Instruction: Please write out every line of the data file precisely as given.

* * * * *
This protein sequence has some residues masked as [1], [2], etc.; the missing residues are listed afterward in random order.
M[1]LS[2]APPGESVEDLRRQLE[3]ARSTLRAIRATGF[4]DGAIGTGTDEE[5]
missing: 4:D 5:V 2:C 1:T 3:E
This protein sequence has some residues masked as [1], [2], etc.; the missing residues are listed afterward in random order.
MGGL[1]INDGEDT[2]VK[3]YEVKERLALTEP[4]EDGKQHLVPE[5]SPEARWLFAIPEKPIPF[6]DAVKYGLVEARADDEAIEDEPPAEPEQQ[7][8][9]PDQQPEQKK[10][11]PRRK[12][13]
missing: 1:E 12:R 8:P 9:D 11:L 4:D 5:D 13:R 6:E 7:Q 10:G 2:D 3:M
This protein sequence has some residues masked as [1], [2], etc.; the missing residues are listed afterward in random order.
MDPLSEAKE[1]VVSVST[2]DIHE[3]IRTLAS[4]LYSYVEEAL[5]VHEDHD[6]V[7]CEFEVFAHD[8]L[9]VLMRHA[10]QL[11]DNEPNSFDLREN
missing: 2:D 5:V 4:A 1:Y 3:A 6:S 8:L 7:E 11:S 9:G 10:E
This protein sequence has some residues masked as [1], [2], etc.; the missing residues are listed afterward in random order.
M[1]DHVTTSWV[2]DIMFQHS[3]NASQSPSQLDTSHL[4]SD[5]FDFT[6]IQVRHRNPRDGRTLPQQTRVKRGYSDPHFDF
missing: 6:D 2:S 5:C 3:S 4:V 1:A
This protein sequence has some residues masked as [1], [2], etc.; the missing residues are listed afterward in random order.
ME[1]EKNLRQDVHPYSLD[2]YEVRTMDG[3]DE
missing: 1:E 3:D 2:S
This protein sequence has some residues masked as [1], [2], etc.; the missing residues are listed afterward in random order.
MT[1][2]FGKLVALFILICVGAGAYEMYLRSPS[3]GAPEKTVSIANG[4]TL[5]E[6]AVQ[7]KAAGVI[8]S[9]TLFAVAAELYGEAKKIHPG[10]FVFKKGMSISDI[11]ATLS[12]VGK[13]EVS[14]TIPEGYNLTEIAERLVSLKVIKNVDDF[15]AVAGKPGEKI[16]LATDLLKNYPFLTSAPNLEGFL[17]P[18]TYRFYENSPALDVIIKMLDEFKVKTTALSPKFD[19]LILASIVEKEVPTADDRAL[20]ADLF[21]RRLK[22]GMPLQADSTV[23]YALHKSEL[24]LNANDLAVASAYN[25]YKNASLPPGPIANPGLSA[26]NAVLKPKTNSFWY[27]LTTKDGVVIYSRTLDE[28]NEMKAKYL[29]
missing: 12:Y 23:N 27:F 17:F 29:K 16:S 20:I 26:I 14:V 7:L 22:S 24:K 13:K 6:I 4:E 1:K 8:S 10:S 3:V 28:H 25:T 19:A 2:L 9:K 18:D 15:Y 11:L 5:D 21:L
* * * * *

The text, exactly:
This protein sequence has some residues masked as [1], [2], etc.; the missing residues are listed afterward in random order.
M[1]LS[2]APPGESVEDLRRQLE[3]ARSTLRAIRATGF[4]DGAIGTGTDEE[5]
missing: 4:D 5:V 2:C 1:T 3:E
This protein sequence has some residues masked as [1], [2], etc.; the missing residues are listed afterward in random order.
MGGL[1]INDGEDT[2]VK[3]YEVKERLALTEP[4]EDGKQHLVPE[5]SPEARWLFAIPEKPIPF[6]DAVKYGLVEARADDEAIEDEPPAEPEQQ[7][8][9]PDQQPEQKK[10][11]PRRK[12][13]
missing: 1:E 12:R 8:P 9:D 11:L 4:D 5:D 13:R 6:E 7:Q 10:G 2:D 3:M
This protein sequence has some residues masked as [1], [2], etc.; the missing residues are listed afterward in random order.
MDPLSEAKE[1]VVSVST[2]DIHE[3]IRTLAS[4]LYSYVEEAL[5]VHEDHD[6]V[7]CEFEVFAHD[8]L[9]VLMRHA[10]QL[11]DNEPNSFDLREN
missing: 2:D 5:V 4:A 1:Y 3:A 6:S 8:L 7:E 11:S 9:G 10:E
This protein sequence has some residues masked as [1], [2], etc.; the missing residues are listed afterward in random order.
M[1]DHVTTSWV[2]DIMFQHS[3]NASQSPSQLDTSHL[4]SD[5]FDFT[6]IQVRHRNPRDGRTLPQQTRVKRGYSDPHFDF
missing: 6:D 2:S 5:C 3:S 4:V 1:A
This protein sequence has some residues masked as [1], [2], etc.; the missing residues are listed afterward in random order.
ME[1]EKNLRQDVHPYSLD[2]YEVRTMDG[3]DE
missing: 1:E 3:D 2:S
This protein sequence has some residues masked as [1], [2], etc.; the missing residues are listed afterward in random order.
MT[1][2]FGKLVALFILICVGAGAYEMYLRSPS[3]GAPEKTVSIANG[4]TL[5]E[6]AVQ[7]KAAGVI[8]S[9]TLFAVAAELYGEAKKIHPG[10]FVFKKGMSISDI[11]ATLS[12]VGK[13]EVS[14]TIPEGYNLTEIAERLVSLKVIKNVDDF[15]AVAGKPGEKI[16]LATDLLKNYPFLTSAPNLEGFL[17]P[18]TYRFYENSPALDVIIKMLDEFKVKTTALSPKFD[19]LILASIVEKEVPTADDRAL[20]ADLF[21]RRLK[22]GMPLQADSTV[23]YALHKSEL[24]LNANDLAVASAYN[25]YKNASLPPGPIANPGLSA[26]NAVLKPKTNSFWY[27]LTTKDGVVIYSRTLDE[28]NEMKAKYL[29]
missing: 12:Y 23:N 27:F 17:F 29:K 16:S 20:I 26:I 14:V 7:L 22:S 24:K 13:K 6:I 4:E 1:K 8:S 10:S 3:V 28:H 25:T 19:A 2:L 9:K 18:D 15:Y 11:L 5:D 21:L